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Story was wrong, and we apologize

December 13, 2011
Editorial by the Adirondack Daily Enterprise: Publisher Catherine Moore, Managing Editor Peter Crowley

We apologize to all our readers, and especially to the Bloomingdale Elementary School community, for publishing a story on Saturday's front page that turned out to be untrue.

No one at the school "cracked down of Christmas" by blocking songs mentioning Santa Claus, etc. from the annual holiday concert, as we reported Saturday.

Here's what really happened, according to school Principal Theresa Lindsay: The holiday concert for this year was planned around a winter theme; last year's had been planned around a barnyard theme. That's why the songs were mostly about winter - not because of a political agenda. There was also at least one traditional Christmas carol in the original song list. Really, this was not a news story.

The song list was misinterpreted, however, and on Wednesday morning, a parent asked Ms. Lindsay about it. She said she didn't know anything about it, but that same day she sat down with music teacher Janeen Streeter, went over the song list and modified it to satisfy people. By 3 o'clock that afternoon, it was settled - or so she thought.

At the same time, other parents and a grandparent told the Enterprise Wednesday about their concern over the concert not having any Christmas or Hanukkah songs. They said it had been a conscious decision made to not offend a single non-Christian student.

The grandparent brought it up at the school board meeting that evening, but it was not resolved publicly. The school board members didn't deny it, but in hindsight that was probably because they didn't know anything about it.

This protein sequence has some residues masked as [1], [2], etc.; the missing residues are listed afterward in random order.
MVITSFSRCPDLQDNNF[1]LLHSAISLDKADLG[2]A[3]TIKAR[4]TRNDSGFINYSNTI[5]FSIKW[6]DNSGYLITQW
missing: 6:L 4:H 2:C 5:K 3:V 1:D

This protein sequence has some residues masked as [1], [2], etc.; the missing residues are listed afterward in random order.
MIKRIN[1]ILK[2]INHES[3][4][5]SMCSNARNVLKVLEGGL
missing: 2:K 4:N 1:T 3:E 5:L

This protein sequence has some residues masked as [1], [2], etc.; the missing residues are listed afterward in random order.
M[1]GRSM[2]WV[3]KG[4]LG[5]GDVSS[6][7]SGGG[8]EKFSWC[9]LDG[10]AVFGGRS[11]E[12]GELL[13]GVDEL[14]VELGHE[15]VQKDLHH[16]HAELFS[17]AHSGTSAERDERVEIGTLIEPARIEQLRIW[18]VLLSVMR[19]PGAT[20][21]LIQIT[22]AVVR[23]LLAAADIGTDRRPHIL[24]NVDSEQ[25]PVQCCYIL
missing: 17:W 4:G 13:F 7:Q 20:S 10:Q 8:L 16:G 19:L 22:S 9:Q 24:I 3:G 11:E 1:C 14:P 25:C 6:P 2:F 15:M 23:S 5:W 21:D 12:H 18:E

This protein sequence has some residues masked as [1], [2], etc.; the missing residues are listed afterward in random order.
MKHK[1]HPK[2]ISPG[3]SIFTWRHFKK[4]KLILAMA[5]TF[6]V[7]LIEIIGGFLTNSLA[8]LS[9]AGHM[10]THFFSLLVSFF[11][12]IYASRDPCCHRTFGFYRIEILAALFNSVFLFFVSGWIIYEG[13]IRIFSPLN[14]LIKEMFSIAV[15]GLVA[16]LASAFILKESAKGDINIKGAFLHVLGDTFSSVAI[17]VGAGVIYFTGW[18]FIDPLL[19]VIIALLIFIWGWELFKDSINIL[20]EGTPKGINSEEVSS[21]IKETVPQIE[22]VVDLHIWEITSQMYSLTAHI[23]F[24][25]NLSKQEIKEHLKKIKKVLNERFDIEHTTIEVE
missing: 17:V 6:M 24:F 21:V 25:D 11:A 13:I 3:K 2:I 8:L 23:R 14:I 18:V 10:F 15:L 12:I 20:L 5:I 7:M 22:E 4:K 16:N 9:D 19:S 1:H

The next day, when one of our reporters tried to follow up, Principal Theresa Lindsay and district Superintendent Gerald Goldman had the day off work; the reporter left messages for them. Ms. Lindsay was back at work on Friday, but the superintendent was still off and so was our reporter until that evening. With still no response from the officials by Friday night, we ran the story, taking it from the concerned parents' point of view. We assumed that the lack of response from school officials, and the non-denial by the board, indicated they didn't want to talk publicly about a controversial issue.

That was a huge mistake on our part. Even though we waited two days, we still jumped the gun.

There were two parallel streams of conversation that unfortunately did not cross in time: one within the school and another in the wider community, which included us. If we had understood what was going on inside the school, we would have said, "Never mind," like Gilda Radner's Emily Litella character after her misinformed rants on 1970s "Saturday Night Live" "Weekend Update" sketches.

While it would have helped if a school official had returned our calls in time, the fault is ours, not of anyone at the school. We're the ones in the truthful reporting business. This was a false rumor, and we mistakenly published it as fact. We should have been more skeptical and patient. We're sorry.

You should expect that the news we publish is true, and it is. We have almost never had to write editorials like this, and for good reason. While no veteran media outlet can honestly say it's never gotten a story wrong, for the Enterprise, this is extraordinarily rare exception, one which motivates us to not let it happen again. But if it does, you can count on us to admit it immediately and publicly.

Keep holding the Enterprise to the highest of journalistic standards. Expect us to be scrupulously accurate. We will be. If we drop the ball, let us know, and we'll make things whole. Credibility is everything to us. You need a news source you can trust, and that's us. We're absolutely committed to it.

Meanwhile, to any kids who are reading - and we hope they are - there are two lessons here for all of us:

1. Rumors are dangerous.

2. When you make a mistake, admit it right away.



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